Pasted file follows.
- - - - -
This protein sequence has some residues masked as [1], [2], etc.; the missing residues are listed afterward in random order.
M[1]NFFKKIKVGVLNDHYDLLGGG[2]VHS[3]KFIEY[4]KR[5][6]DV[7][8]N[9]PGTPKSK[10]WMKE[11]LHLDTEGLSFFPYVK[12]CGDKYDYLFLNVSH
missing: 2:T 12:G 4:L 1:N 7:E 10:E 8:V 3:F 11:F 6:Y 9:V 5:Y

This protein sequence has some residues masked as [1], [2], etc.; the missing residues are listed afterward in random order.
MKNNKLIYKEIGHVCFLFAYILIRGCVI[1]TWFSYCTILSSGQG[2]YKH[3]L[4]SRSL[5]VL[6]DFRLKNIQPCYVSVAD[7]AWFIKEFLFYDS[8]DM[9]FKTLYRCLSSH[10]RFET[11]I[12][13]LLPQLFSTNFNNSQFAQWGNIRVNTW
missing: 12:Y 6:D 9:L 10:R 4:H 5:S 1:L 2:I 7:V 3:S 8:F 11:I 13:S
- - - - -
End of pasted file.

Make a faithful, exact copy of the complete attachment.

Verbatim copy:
This protein sequence has some residues masked as [1], [2], etc.; the missing residues are listed afterward in random order.
M[1]NFFKKIKVGVLNDHYDLLGGG[2]VHS[3]KFIEY[4]KR[5][6]DV[7][8]N[9]PGTPKSK[10]WMKE[11]LHLDTEGLSFFPYVK[12]CGDKYDYLFLNVSH
missing: 2:T 12:G 4:L 1:N 7:E 10:E 8:V 3:F 11:F 6:Y 9:V 5:Y

This protein sequence has some residues masked as [1], [2], etc.; the missing residues are listed afterward in random order.
MKNNKLIYKEIGHVCFLFAYILIRGCVI[1]TWFSYCTILSSGQG[2]YKH[3]L[4]SRSL[5]VL[6]DFRLKNIQPCYVSVAD[7]AWFIKEFLFYDS[8]DM[9]FKTLYRCLSSH[10]RFET[11]I[12][13]LLPQLFSTNFNNSQFAQWGNIRVNTW
missing: 12:Y 6:D 9:L 10:R 4:H 5:S 1:L 2:I 7:V 3:S 8:F 11:I 13:S